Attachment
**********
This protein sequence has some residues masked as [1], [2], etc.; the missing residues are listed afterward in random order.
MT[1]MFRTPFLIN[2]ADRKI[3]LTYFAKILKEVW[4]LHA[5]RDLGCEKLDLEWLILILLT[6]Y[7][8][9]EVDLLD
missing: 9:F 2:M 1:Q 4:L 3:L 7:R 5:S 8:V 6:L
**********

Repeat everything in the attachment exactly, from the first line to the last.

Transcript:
This protein sequence has some residues masked as [1], [2], etc.; the missing residues are listed afterward in random order.
MT[1]MFRTPFLIN[2]ADRKI[3]LTYFAKILKEVW[4]LHA[5]RDLGCEKLDLEWLILILLT[6]Y[7][8][9]EVDLLD
missing: 9:F 2:M 1:Q 4:L 3:L 7:R 5:S 8:V 6:L